Scotts Mills City Council

7:30 p.m., Scotts Mills City Hall, 265 Fourth St. Agenda available. Open to public. 503-873-5435

Silverton Girls Soccer

6:30 p.m., Silverton High, 1456 Pine St.

Mount Angel City Council

7 p.m., Mount Angel Library, 290 E Charles St. Agenda available.

Wednesday, Sept. 9 Gardening Workshop

2 p.m., Silverton Senior Center, 115 Westfield. Gardening with Dale Small. Seniors 60+. Free. 503-873-3093

Thursday, Sept. 10 Lunchbox Challenge

7 - 9 p.m., Lunaria Gallery, 113 Water St., Silverton. September show, The Travelin’ Kind, by painter Shari Lord and handwoven fiber art by Genie Stewart. Upstair loft exhibit, Wild Art, features former Lunaria members Rachael WarrenAllen, Maya Trysil, Delana Bettoli. Thru Sept. 28. 503-873-7734

Noon, Silverton Seventh Day Adventist Church, 1159 Oak St. Submit a lunch box to be judged on appearance, taste, nutrition, presentation. Chef Danielle Henthorn judges and shares how to pack a fun, nutritional lunch box. Speaker Tanja Gorham shares “The Rest of the Story.” Light luncheon. $6.50. Reservations by Sept. 8: Cathy, 503-9992291. Presented by Mount Angel-Silverton Women’s Connection & Stonecroft Ministries.

Trio Polychorda Concert

Smartphone, Tablet Workshop

7 p.m., Trinity Lutheran Church, 500 N Second St., Silverton. Concert by Trio Polychorda: Stephanie Barth, violin; Katherine Couch Park, cello; Christopher Wicks, pianist and composer. Freewill offerings accepted.

Monday, Sept. 7 Labor Day Tuesday, Sept. 8 Ancestry Detectives

10 a.m. – noon., Silver Falls Library, 410 S Water St., Silverton. Immigration presented by Keith and Darlene Pyeatt. Free. Open to all.

6 p.m., Silver Falls Library, 410 S Water St., Silverton. Learn tips for using smartphone, tablet. Free. 503-873-8796

JFK vs Central Linn Volleyball

6 p.m., JFK High, 890 E Marquam St.,

Silverton Volleyball

6 p.m., Silverton High, 1456 Pine St.

Silverton vs Sandy Boys Soccer

6:30 p.m., Silverton High, 1456 Pine St.

Silverton Zenith Woman’s Club

7 p.m., lDiscuss ways to fund projects that benefit the Silverton community. Barbara: 801-414-3875.

Diabetic Support Group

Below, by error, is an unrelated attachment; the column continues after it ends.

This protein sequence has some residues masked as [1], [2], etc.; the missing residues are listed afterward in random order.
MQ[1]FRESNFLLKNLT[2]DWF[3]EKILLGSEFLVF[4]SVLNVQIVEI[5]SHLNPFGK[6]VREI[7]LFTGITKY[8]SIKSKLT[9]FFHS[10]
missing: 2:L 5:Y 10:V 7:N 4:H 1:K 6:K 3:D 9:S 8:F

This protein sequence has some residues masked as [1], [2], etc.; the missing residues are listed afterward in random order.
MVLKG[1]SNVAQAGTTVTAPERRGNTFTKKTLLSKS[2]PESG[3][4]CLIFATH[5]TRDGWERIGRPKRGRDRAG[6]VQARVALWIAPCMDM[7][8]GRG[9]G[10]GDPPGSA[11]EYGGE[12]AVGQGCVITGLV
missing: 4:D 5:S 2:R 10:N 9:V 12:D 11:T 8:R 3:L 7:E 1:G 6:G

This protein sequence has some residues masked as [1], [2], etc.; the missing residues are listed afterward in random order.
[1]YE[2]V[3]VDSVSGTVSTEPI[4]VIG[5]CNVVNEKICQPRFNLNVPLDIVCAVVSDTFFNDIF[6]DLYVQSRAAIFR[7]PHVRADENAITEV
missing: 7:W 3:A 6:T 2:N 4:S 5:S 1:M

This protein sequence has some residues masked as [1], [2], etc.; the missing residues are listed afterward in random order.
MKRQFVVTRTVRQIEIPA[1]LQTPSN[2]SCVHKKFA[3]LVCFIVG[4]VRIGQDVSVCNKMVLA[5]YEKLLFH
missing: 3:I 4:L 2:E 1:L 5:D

Friday, Sept. 11

Diabetes Support Class

11:45 a.m., Family Birth Center, 342 Fairview St., Silverton. Networking, program. $12 with reservation. $15 nonmembers or no reservation. 503-8735615,

3 p.m., Silverton Senior Center, 115 Westfield. Diabetic support group for seniors 60+. Free. 503-873-3093 6 p.m., Silverton Area Community Aid, 421 S Water St. Informational meeting for people living with diabetes or supporting a family member. Refreshments provided. Free. 503-873-3446

Extremely Loud Movie Night

6:15 p.m., Silver Falls Library, 410 S Water St., Silverton. Silver Falls Library book club hosts viewing of Extremely Loud and Incredibly Close. Short, informal discussion of movie, book. Bring snacks, cushions. 503-873-8796

Chamber Forum Lunch

Parent’s Night Out!

6 - 10 p.m., Silverton Friends Church, 229 Eureka Ave. Drop off children, enjoy some alone time. Suggested donation $10 per child, $25 per family of 3 or more. Funds cover cost of snacks, supplies and benefit Peace and Social Concerns. Newborn - 12 years old. RSVP: Jaime, 503-516-7427.

Our Town Monthly

Silverton vs Marist Football

7 p.m., Silverton High, 802 Schaldor

Wednesday, Sept. 16 Battle Buddies

7 p.m., JFK High, 890 E Marquam St.,

1 p.m., Silverton Senior Center, 115 Westfield. Battle Buddies for Veterans of all ages. 503-873-3093

Saturday, Sept. 12

Nutrition for Seniors

JFK vs Knappa Football

Mount Angel Clean Up Day

8 a.m. - 5 p.m., Legion Hall, 740 E College St., Mount Angel. Spruce up homes, businesses with free debris drop-off day. Bring yard debris, metal, wood, garbage to boxes at Legion Hall. 503-845-9291

In Stitches at Silver Falls Library

10 a.m. – noon, Silver Falls Library, 410 S Water St., Silverton. Group meets to crochet, knit, share ideas. All levels welcome. Free. 50-8735173